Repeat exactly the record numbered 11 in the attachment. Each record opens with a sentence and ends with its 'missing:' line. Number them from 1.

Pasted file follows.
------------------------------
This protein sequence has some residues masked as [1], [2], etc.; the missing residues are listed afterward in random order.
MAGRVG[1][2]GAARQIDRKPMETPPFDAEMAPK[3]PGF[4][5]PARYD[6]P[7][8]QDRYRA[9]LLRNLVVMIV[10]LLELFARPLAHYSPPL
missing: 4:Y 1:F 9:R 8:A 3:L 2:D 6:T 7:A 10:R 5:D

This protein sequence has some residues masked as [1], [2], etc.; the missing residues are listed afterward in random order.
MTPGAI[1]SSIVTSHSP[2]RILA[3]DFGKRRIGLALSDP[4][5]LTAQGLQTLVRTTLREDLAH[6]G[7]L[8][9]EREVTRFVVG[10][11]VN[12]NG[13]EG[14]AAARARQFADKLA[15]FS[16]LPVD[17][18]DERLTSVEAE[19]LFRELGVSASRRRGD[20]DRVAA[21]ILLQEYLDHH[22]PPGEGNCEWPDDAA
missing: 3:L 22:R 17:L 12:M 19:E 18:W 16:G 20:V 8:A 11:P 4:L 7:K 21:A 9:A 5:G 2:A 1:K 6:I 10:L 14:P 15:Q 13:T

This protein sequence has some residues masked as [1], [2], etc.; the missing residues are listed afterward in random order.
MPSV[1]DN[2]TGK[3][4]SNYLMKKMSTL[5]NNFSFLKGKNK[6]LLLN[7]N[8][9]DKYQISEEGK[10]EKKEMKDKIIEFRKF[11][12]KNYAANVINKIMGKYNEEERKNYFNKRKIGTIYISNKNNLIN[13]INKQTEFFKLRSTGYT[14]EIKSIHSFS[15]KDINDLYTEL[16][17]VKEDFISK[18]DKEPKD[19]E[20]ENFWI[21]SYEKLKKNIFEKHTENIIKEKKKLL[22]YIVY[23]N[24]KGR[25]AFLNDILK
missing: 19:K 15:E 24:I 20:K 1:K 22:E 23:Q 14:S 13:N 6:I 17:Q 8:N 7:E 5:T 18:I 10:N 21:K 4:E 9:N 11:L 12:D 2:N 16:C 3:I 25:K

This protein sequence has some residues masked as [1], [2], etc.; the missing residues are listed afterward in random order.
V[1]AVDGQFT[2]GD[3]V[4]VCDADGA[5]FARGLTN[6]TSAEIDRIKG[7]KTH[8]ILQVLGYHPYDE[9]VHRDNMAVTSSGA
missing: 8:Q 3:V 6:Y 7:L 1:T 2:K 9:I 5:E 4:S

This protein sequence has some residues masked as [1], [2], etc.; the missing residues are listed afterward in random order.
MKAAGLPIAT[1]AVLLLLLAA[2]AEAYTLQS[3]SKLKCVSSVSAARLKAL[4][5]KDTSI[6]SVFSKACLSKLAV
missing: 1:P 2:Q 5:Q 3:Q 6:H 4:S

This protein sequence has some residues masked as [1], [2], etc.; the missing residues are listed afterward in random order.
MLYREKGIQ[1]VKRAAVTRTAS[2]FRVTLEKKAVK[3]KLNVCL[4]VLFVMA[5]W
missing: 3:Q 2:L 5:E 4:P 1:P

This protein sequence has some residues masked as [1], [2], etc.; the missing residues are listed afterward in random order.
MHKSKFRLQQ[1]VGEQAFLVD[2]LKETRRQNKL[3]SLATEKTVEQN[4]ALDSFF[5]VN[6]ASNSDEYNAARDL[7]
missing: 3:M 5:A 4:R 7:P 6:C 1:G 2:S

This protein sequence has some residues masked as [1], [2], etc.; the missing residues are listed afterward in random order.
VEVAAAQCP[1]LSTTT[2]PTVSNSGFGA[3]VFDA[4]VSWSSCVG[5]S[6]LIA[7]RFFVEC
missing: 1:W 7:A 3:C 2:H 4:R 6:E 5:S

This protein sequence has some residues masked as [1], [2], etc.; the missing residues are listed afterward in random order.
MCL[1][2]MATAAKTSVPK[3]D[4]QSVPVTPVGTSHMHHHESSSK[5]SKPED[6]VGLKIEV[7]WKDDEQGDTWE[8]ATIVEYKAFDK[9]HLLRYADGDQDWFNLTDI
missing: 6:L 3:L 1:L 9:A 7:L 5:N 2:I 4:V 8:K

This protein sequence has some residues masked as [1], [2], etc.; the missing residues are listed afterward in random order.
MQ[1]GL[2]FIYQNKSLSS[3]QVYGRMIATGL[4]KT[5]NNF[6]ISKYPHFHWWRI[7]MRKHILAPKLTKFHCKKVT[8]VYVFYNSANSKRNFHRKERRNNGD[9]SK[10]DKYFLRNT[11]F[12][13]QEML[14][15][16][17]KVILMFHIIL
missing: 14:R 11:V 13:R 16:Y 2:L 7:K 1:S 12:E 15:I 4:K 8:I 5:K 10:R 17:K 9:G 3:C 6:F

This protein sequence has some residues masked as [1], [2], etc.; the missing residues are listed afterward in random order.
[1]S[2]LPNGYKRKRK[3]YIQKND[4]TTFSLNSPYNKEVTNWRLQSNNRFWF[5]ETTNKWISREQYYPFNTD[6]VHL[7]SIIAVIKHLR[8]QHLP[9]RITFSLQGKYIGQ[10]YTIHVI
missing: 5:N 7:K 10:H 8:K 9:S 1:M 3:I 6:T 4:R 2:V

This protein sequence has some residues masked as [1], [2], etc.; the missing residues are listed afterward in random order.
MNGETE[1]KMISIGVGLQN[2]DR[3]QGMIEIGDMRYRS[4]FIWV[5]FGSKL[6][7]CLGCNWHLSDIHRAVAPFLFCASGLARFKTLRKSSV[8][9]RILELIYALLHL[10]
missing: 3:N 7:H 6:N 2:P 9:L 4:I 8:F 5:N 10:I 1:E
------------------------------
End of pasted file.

This protein sequence has some residues masked as [1], [2], etc.; the missing residues are listed afterward in random order.
[1]S[2]LPNGYKRKRK[3]YIQKND[4]TTFSLNSPYNKEVTNWRLQSNNRFWF[5]ETTNKWISREQYYPFNTD[6]VHL[7]SIIAVIKHLR[8]QHLP[9]RITFSLQGKYIGQ[10]YTIHVI
missing: 5:N 7:K 10:H 8:K 9:S 1:M 3:I 6:T 4:R 2:V